Forgiving another is not about condoning, reconciling, minimizing or letting the offending party off the hook, but letting ourselves off the hook from carrying around the pain that resides in our minds and hearts.

Forgiveness is a process and not an overnight matter but continues to be the best cure for resentment, anger and all other forms of internal suffering.

Therefore, it is extremely important to courageously take the necessary steps to release ourselves from the negativity and grief that may be keeping us stuck.

A few methods that can assist us in this process are:

  1. Writing a letter to the offending party and expressing all the hurt that we have inside but not mailing it.
  2. Praying for the resented person in order to get the spiritual help, and courage to release the potent anger within.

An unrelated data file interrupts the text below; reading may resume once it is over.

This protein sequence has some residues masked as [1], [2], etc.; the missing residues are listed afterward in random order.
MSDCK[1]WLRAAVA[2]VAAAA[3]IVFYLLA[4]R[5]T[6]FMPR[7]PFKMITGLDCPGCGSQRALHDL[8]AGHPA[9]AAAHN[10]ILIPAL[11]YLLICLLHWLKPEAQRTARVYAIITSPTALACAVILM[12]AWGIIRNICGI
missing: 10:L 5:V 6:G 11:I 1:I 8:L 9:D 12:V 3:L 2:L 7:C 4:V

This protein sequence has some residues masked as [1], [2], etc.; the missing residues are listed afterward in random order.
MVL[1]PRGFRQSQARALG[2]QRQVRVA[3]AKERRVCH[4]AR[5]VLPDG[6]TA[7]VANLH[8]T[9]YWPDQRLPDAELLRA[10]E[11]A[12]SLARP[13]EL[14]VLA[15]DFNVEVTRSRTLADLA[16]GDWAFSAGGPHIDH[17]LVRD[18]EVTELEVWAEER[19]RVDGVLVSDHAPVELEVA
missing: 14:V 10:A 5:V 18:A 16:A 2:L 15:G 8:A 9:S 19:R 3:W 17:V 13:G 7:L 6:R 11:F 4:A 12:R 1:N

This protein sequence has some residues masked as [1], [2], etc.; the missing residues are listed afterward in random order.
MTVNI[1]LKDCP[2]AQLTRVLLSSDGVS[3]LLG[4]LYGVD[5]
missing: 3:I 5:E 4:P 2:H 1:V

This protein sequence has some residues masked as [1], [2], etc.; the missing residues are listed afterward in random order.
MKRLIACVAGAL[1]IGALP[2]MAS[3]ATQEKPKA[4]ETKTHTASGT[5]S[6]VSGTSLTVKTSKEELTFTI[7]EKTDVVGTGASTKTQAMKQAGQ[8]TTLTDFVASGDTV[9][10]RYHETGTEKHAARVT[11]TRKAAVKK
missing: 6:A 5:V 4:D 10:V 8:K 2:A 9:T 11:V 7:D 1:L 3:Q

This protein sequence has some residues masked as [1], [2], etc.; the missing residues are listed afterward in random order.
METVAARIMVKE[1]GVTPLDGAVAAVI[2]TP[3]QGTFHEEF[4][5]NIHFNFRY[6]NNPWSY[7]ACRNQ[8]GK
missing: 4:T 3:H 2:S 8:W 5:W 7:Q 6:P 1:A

3. Being willing and open to follow the guidance, opportunities and situations that present themselves toward our healing.
  4. Learning and understanding that hurt people tend to hurt other people, and their behavior isn’t because there is something wrong or unlovable about us.
  5. Talking to a professional or an understanding friend to discuss and process the negative feelings we have about a particular person, memory or situation.

We learn that it is up to us to ask for help and come to terms with our experiences. No matter what our relationship is with our fathers or anyone else, let today and this holiday represent the healing power of forgiveness.

What processes help you to forgive?

Action Step:

If you are struggling with unpleasant feelings and thoughts about someone in your life; ask in meditation that you be shown the way to forgiveness, and be given the courage to follow the actions you are guided to take.